by Satina Richardson

Natalie Vines has had a storied military career that includes multiple combat deployments that led to mild traumatic brain injuries (mTBIs). UAB Eye Care’s clinic that is dedicated to treating patients with brain injuries provided relief to Natalie’s vision issues that have long affected her quality of life.

Natalie, 50, enlisted in the Army in June 1991. Through the years, she had multiple assignments including the Republic of Korea, Military District of Washington, Fort Bragg, NC, Fort Hood, TX, and Joint Base Lewis-McChord, WA. Natalie also had combat deployments to Haiti and two combat deployments to Iraq.

She was injured by enemy mortar fire while deployed to Bagdad, Iraq in 2005 and experienced a traumatic brain injury (TBI) in 2009 while deployed in Mosul, Iraq.

The second head injury led not only to another TBI, but also to a seizure disorder, cognitive disorder, severe migraine headaches, vision issues, balance issues, back pain, and severe post-traumatic stress disorder (PTSD). Consequently, she was medically retired from the Army in January 2013 after 21 years of service and assessed 100 percent disabled by the Army and Veterans Administration.

Medical care has been a constant in Natalie’s life since she sustained her injuries. She and her husband Brian, an Army veteran with 28 years of service who is also her full-time VA caregiver, have traveled her road to better health together.

The couple moved from the Villages, FL, to Ashville, AL, in 2019. Natalie’s care was then transferred to the Birmingham Veterans Administration Medical Center (BVAMC). Due to her longtime vision challenges, the BVAMC referred Natalie to UAB Eye Care’s mTBEye Clinic, led by Kathy Weise, OD/MBA, for eye and vision care since she was grappling with issues because of multiple TBIs.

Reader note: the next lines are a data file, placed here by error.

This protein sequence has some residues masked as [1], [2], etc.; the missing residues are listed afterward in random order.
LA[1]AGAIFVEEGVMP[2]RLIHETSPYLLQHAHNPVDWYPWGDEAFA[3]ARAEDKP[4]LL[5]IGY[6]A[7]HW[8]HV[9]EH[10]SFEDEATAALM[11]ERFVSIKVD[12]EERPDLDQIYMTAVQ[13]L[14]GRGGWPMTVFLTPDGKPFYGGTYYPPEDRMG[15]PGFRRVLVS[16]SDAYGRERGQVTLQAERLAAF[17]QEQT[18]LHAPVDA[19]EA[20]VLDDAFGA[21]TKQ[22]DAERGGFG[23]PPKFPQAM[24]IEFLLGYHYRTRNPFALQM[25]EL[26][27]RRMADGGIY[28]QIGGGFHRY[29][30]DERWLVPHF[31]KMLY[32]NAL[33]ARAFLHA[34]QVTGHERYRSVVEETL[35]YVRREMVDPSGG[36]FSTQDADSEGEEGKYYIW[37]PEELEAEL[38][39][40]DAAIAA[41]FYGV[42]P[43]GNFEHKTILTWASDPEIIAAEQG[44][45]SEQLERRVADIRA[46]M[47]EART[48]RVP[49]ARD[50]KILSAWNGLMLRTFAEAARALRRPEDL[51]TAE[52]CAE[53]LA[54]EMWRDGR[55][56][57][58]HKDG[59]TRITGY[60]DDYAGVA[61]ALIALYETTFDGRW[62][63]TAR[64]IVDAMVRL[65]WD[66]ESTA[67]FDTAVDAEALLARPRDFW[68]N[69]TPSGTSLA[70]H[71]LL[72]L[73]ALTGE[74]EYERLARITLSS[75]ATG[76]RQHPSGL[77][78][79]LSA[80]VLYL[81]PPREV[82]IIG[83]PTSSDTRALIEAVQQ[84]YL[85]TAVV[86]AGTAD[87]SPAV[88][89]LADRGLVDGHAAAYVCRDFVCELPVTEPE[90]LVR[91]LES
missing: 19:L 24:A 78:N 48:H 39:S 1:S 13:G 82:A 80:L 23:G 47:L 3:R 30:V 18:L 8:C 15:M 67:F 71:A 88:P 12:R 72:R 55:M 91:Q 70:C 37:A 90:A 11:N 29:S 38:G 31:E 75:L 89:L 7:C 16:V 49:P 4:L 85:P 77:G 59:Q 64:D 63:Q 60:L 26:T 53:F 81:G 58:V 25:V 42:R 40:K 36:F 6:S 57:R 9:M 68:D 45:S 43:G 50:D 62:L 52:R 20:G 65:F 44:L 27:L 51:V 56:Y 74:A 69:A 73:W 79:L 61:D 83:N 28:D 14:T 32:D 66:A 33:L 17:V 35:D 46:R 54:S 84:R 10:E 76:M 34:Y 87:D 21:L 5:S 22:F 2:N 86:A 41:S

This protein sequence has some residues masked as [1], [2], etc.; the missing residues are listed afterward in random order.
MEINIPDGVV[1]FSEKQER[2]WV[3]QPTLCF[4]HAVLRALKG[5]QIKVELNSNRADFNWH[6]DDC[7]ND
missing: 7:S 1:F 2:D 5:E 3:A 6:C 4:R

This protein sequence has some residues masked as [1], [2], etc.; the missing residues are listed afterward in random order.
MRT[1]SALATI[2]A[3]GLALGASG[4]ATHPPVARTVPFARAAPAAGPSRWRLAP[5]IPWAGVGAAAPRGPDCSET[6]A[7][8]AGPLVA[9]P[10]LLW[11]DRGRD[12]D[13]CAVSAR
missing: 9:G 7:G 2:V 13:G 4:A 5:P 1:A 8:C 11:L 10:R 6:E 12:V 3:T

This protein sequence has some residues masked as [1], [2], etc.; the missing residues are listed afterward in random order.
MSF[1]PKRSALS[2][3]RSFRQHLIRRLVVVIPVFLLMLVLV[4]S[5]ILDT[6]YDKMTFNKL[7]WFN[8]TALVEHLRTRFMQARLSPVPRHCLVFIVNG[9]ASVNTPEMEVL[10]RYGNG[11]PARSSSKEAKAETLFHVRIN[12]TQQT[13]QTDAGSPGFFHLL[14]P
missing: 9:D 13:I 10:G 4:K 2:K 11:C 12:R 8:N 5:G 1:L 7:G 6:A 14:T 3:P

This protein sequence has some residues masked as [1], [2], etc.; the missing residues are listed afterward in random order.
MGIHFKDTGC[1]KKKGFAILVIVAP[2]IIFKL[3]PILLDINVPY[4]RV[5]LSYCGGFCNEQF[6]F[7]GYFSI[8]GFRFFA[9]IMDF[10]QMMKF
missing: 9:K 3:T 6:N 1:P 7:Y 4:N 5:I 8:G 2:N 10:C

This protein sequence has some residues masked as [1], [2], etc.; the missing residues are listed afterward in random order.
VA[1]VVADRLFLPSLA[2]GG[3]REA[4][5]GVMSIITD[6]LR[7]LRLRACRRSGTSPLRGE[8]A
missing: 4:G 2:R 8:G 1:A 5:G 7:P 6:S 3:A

UAB Eye Care’s mTBEye Clinic is part of a team approach with Children’s of Alabama, UAB Medicine, and area VA hospitals that focuses on consequences to the visual system following impact exposure. The mTBEye clinic also helps evaluate the brain through the visual system following concussion.  

Those diagnosed with mTBI and concussions are examined to assess eye teaming and tracking skills, focusing strength and accuracy and objective measures of neuro-ocular integrity, including state-of-the-art pupillometry and optical coherence tomography (OCT). Patients also have access to the VORClinic, led by Mark Swanson, OD. This VOR testing uses a VOR chair to evaluate how the vision and vestibular system work together (or not) following impact exposure. In Alabama, UAB Eye Care’s VOR chair is the only one of its kind available to the public.

“At UAB Eye Care, I have received outstanding care,” Natalie said. “They have developed a team treatment approach to help my eyes recover from my combat injuries. Throughout my care, the team was focused on fixing my eyesight so I could return to an active lifestyle.”

According to Natalie, UAB Eye Care has both directly and indirectly changed her life in a positive way. She is much more active now and able to enjoy wake surfing, running, and any outdoor activity.

“The UAB Eye doctors and staff are the best I have ever worked with,” Natalie said. “They have welcomed my medical service dog, Bugg and I with open arms. I feel appreciated, respected, and listened to. They have become more like family.”